Tuesday, March 20, 2018 - 5:30pm to 9:00pm
Bayonne Bridge Main Span Erection
The Bayonne Bridge is an arch bridge spanning the Kill Van Kull connecting Bayonne, New Jersey, with Staten Island, New York City. At the time of construction in 1931, it was the largest steel arch span bridge in the world. Today, the bridge ranks fourth on the list of such spans; however, the bridge is only 151 feet above the water. Large container ships cannot reach the marine terminals of New York and New Jersey; rather, a large number of smaller vessels currently serve these Ports.
In 2013, The Port Authority of New York and New Jersey [PANYNJ], which owns the Bayonne Bridge, advertised the Navigational Clearance Project and selected Skanska-Koch Kiewit Joint Venture as the contractor tasked to, “Raise the Roadway.” The new bridge, which runs through the existing steel arch span, will allow New Panamax ships to access these ports by providing 64ft of additional clearance to the water below, totaling 215 feet. This presentation explores the challenges of erecting the steel of the new main span roadway through the existing arch while the bridge remained open to traffic during construction highlighting:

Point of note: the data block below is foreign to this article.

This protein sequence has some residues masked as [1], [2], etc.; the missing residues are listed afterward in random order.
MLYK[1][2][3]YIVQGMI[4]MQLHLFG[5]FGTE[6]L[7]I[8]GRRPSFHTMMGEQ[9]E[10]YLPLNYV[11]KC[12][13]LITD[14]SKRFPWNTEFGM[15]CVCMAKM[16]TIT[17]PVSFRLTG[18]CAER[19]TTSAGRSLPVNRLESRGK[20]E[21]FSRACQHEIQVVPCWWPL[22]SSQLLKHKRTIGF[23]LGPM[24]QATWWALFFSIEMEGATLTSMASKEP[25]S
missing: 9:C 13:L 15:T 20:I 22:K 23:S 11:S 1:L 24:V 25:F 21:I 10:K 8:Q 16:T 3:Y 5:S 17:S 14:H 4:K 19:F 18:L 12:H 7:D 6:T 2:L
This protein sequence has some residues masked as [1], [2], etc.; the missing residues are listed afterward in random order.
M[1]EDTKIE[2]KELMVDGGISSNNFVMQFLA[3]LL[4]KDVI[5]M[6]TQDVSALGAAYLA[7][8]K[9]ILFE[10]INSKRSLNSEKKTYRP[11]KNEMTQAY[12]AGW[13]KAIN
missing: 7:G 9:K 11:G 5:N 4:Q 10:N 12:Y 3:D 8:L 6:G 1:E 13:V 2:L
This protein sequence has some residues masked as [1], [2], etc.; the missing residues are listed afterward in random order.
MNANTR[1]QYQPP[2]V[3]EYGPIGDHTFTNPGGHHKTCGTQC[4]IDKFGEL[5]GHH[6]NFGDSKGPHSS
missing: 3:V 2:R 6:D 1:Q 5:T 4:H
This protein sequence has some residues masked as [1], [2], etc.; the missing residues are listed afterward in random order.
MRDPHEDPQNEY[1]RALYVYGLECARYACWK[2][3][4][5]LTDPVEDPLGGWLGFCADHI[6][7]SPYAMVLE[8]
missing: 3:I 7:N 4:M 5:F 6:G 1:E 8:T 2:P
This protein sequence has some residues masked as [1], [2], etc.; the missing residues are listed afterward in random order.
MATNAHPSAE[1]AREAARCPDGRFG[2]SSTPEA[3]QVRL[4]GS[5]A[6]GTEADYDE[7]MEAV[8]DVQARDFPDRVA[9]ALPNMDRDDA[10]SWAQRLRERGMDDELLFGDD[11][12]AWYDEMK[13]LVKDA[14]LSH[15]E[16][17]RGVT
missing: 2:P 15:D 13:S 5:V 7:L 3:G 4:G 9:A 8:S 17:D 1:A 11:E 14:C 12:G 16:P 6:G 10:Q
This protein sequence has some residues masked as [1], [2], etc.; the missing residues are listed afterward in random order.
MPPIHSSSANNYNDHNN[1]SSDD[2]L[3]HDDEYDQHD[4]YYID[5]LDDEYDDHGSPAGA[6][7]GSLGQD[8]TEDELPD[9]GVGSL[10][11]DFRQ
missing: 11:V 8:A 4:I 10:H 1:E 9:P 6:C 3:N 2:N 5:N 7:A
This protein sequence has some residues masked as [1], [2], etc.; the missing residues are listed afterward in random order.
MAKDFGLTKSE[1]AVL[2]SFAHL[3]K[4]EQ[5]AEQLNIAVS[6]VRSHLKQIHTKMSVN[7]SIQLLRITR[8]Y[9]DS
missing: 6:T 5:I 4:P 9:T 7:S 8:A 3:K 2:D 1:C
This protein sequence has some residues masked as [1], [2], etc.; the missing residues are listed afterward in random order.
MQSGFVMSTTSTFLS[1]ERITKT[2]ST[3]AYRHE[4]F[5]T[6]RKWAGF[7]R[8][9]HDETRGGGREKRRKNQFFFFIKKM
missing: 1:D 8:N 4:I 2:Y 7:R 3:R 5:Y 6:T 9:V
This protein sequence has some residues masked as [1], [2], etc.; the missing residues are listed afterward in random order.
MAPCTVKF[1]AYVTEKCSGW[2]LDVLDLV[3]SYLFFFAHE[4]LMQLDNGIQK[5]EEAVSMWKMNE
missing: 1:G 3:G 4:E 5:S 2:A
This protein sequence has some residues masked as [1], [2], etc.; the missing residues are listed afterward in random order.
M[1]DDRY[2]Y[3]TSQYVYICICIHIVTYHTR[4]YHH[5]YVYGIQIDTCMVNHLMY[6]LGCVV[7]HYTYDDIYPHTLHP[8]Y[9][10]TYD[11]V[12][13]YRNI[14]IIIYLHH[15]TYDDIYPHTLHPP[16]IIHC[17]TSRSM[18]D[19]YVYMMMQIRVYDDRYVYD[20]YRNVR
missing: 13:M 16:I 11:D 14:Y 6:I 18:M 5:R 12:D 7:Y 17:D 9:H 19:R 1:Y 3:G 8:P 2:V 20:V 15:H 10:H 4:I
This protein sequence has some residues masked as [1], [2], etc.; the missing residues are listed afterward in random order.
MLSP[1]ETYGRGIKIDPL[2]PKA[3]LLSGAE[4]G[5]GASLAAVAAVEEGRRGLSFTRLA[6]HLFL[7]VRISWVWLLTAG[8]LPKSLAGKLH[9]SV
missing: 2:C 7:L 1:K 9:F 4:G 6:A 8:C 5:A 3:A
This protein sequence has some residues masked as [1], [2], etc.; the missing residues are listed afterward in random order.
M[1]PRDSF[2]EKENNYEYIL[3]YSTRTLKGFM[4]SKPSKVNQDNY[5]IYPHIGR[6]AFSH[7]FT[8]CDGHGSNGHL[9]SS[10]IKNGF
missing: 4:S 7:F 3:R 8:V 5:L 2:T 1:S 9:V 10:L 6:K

the surgical erection of new structural elements through existing steel and suspender cables
the analysis of the existing structure under the load of hydraulic cranes during limited closures, and
the design and implementation of custom rigging equipment and various other temporary works
Through the account of a Construction Engineer on this high-profile project with tight spatial limitations, the attendees will learn of the construction challenges and how they were overcome, which may benefit them on future projects.
Kevin O’Neill, P.E., and Thomas Rabinko, E.I.T., of Siefert Associates
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